Our Astronomical Column

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    Abstract

    THE TOTAL SOLAR ECLIPSE (April, 1893).—M. N. Coculesco, in the current number of the Comptes Rendus (No. 22) gives a brief account of his observations made during the last total solar eclipse. The station he occupied was at Fundium. The instruments which he took with him consisted of a telescope of O˙16 m. aperture, with a wooden mounting, a fine comet seeker, a mean time chronometer, and a thermometer. An ordinary photographic camera fixed to the telescope was also employed, five fine negatives of the corona being obtained with it. The plates employed were the ordinary dry plates of gelatine-bromide of silver, and the developer that of ferrous-oxlate. The exposures were of 2, 4, 6, 7, and 5 seconds duration, but the second plate seems to have given the most details. The observation of contacts gave the following results:—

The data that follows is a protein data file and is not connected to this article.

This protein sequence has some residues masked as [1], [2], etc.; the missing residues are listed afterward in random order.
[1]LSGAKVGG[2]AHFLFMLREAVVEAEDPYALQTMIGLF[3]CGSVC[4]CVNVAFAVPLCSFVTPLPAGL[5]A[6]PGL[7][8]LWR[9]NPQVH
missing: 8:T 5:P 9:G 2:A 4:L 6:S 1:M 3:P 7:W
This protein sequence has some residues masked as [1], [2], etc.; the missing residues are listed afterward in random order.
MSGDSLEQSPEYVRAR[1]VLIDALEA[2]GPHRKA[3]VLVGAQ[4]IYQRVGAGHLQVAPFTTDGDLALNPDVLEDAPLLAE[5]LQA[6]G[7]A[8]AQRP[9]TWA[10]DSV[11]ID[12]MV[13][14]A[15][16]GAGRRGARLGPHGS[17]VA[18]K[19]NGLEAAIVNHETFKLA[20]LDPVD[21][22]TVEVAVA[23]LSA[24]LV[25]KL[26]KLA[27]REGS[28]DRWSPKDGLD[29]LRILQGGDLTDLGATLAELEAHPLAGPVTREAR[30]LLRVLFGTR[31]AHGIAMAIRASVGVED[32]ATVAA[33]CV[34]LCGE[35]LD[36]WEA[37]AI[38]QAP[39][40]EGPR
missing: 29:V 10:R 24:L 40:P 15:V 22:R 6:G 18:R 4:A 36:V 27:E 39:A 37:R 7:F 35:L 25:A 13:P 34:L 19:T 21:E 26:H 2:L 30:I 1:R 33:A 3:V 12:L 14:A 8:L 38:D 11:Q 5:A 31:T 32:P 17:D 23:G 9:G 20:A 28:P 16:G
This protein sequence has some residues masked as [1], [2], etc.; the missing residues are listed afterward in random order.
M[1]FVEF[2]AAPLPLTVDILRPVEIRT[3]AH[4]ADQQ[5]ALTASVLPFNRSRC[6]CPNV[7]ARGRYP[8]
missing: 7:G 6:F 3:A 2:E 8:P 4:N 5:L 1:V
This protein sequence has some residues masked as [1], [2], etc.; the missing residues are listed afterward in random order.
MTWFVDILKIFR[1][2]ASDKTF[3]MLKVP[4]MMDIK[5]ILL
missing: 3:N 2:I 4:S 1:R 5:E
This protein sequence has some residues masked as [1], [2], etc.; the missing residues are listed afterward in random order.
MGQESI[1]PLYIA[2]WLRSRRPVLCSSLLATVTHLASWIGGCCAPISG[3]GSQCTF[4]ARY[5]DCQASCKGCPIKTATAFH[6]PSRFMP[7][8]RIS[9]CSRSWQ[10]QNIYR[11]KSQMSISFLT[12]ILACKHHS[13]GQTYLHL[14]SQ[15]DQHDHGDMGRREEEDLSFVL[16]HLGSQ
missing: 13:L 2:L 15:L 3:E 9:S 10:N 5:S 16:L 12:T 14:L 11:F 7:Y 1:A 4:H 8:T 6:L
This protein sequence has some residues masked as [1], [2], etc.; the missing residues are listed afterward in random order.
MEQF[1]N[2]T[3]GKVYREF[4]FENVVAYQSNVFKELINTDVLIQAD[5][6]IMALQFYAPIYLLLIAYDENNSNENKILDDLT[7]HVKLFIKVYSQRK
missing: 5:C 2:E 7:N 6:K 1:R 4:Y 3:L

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    Our Astronomical Column. Nature 48, 135 (1893) doi:10.1038/048135a0

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